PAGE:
Meeting Benny Goodman
It was 1975 and I was in Chicago for my first visit, supposedly all business.
I was employed (you’ll notice I did not say worked for) a company that represented Bell & Howell and Encyclopaedia Britannica Educational Corp (EBEC) both Chicago companies. EBEC had given me a tour of the Schlitz Brewery in nearby Milwaukee, and obviously feeling they had added to my education, had abandoned me for the weekend. Great! The Ravinia Festival was on and I sloped off to Ravinia Park for the evening. The train stopped in the middle of the park and I alighted and followed the hordes. An amazing sight awaited me.
Singles, couple and groups of music fans sat on picnic blankets facing the bandstand, some with massive beer barrels, and others with silver candelabras and wine chilling in ice buckets.
As I sat down, Gladys Knight and The Pips were on stage. Yeah! Yeah! Let’s get on, I thought and waited impatiently for the star of the show.
GK & the Pips were not for me, so I decided to find a beer while I waited for the next show. I walked around the stage and at the back stood Benny Goodman. I think he was smoking (no, I don’t know what). I greeted him and, fascinated by my accent, we were within sec-onds chatting about Africa. As is often the case today, many Americans think Africa is a country so I expected the usual misconceptions. Not Mr Goodman, he was well-informed about South Africa. He had, of course, lived in an era when black people were not the equals of their white citizens and I had read many stories about his attempts to get around that problem with his band members being denied accommoda-tion in most US hotels. South Africa was still immersed in its own ra-cial segregation policies known as apartheid. We had a lot to share.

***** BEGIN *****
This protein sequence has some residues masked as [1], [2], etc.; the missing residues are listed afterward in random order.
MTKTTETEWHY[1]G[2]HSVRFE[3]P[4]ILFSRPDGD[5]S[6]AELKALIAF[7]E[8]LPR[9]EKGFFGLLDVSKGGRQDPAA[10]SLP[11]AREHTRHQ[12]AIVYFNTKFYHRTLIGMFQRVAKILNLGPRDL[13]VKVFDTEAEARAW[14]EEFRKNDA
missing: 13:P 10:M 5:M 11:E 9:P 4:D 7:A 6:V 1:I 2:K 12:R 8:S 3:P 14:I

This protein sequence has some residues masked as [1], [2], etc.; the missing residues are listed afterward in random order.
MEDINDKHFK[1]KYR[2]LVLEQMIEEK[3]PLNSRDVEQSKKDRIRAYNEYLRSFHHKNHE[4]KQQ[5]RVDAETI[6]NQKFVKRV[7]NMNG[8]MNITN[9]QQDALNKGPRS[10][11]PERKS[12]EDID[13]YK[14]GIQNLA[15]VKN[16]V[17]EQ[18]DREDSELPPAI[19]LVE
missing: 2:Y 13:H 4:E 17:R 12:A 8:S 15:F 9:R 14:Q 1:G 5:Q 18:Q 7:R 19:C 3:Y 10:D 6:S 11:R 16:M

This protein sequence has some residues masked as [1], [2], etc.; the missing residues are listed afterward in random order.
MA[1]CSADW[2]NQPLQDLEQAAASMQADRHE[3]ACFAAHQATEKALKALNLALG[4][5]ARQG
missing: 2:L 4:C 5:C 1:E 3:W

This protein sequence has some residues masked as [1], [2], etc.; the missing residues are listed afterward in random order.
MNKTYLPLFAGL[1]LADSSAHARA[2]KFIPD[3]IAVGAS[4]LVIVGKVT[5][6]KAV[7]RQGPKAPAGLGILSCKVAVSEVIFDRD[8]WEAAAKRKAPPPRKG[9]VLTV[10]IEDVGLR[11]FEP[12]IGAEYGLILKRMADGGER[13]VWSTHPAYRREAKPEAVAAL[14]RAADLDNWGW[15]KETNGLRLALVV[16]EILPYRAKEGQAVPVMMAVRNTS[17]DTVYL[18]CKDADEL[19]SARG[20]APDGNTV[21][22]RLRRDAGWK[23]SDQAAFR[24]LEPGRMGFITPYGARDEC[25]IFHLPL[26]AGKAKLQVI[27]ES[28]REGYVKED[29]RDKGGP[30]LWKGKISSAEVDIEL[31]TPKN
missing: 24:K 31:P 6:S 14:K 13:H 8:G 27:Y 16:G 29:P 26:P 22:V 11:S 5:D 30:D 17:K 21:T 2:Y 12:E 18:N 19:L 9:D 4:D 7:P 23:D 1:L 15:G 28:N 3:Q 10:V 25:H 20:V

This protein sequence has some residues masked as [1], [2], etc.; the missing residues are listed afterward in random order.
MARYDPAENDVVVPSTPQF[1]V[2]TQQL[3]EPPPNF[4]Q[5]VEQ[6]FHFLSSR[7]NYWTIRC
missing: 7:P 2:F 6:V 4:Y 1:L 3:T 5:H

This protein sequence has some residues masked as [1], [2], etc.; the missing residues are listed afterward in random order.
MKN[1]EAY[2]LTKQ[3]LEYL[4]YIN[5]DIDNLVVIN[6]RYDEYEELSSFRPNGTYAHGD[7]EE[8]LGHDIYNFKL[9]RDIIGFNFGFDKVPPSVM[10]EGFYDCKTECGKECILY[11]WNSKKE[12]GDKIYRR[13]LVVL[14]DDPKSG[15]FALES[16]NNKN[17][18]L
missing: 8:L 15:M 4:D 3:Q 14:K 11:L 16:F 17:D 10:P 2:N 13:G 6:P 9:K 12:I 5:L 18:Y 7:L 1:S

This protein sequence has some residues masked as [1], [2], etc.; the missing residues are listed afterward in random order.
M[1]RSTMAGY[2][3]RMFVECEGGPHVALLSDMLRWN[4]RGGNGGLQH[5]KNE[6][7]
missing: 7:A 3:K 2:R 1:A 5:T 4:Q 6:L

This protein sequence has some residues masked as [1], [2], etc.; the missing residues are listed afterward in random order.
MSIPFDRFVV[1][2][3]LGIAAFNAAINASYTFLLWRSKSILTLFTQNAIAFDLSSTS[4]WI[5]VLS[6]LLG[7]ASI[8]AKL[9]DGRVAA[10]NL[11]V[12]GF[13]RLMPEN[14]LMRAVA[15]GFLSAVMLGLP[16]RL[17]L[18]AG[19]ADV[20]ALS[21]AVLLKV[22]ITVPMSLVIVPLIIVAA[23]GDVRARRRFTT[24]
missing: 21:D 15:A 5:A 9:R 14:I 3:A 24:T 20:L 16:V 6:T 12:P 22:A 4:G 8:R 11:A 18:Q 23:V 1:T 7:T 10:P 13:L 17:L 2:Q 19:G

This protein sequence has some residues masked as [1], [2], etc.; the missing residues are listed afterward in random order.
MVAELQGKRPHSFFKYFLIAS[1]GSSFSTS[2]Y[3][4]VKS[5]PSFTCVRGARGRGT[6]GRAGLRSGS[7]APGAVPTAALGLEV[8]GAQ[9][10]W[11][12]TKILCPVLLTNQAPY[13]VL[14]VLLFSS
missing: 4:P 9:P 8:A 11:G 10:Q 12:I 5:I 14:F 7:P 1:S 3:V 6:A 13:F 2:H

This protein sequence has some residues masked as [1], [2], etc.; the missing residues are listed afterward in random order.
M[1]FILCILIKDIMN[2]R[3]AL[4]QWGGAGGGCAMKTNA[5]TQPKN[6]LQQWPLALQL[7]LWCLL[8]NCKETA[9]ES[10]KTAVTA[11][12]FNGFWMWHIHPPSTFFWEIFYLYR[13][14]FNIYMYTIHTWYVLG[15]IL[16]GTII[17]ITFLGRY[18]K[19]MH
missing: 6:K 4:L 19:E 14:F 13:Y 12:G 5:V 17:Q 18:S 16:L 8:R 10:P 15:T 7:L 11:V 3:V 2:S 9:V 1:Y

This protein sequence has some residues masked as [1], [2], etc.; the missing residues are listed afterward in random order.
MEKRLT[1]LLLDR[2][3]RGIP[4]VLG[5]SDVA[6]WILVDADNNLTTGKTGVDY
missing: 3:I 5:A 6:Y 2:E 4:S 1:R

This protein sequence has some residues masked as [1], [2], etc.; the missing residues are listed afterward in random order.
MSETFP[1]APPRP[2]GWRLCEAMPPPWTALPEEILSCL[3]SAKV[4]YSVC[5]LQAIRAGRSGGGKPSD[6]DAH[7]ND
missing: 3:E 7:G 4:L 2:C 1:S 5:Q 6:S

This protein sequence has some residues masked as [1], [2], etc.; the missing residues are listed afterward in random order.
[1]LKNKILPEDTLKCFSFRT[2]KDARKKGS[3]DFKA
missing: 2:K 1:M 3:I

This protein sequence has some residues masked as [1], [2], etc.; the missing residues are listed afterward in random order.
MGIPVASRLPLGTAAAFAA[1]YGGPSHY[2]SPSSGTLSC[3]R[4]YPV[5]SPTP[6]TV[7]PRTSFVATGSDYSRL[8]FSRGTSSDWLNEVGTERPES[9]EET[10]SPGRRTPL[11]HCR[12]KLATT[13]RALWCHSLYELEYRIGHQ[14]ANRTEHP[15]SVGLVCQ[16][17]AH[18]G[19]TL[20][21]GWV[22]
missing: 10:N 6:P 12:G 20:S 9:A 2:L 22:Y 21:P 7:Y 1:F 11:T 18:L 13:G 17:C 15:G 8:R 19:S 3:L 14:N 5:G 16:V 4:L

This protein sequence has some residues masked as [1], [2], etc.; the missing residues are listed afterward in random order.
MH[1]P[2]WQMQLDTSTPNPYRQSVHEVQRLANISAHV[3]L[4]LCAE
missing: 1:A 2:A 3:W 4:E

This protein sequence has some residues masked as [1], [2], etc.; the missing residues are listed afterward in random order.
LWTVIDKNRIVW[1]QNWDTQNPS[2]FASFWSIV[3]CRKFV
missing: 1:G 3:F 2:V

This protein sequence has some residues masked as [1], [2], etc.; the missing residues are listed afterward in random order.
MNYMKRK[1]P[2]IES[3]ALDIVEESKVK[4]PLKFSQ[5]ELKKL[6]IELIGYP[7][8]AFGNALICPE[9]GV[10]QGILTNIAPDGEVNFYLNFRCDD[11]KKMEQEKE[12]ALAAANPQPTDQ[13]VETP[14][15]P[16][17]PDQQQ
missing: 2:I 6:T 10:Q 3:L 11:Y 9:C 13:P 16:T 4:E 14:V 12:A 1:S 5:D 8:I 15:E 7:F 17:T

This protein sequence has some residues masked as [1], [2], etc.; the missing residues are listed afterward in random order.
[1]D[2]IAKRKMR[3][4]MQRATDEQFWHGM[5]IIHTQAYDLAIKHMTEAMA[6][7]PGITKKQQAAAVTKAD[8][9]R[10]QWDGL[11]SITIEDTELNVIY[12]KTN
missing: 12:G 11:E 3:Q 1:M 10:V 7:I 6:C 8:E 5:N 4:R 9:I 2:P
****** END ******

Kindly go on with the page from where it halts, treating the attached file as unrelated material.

Before I knew it, the maestro was called on stage so I ran back to my spot on the lawn.
Soon the Benny Goodman Band was blowing up a storm and I was in my Old Fart element. Goodman was sixty-six that year and was exactly as I expected to see him. Naturally, I had no hope of seeing Gene Krupa, Harry James, Charlie Christian, etc., but to me they were there in spirit.
Although he was chatty and inquisitive, I felt that as I left him I had made no impression at all! I, on the other hand, was walking on air.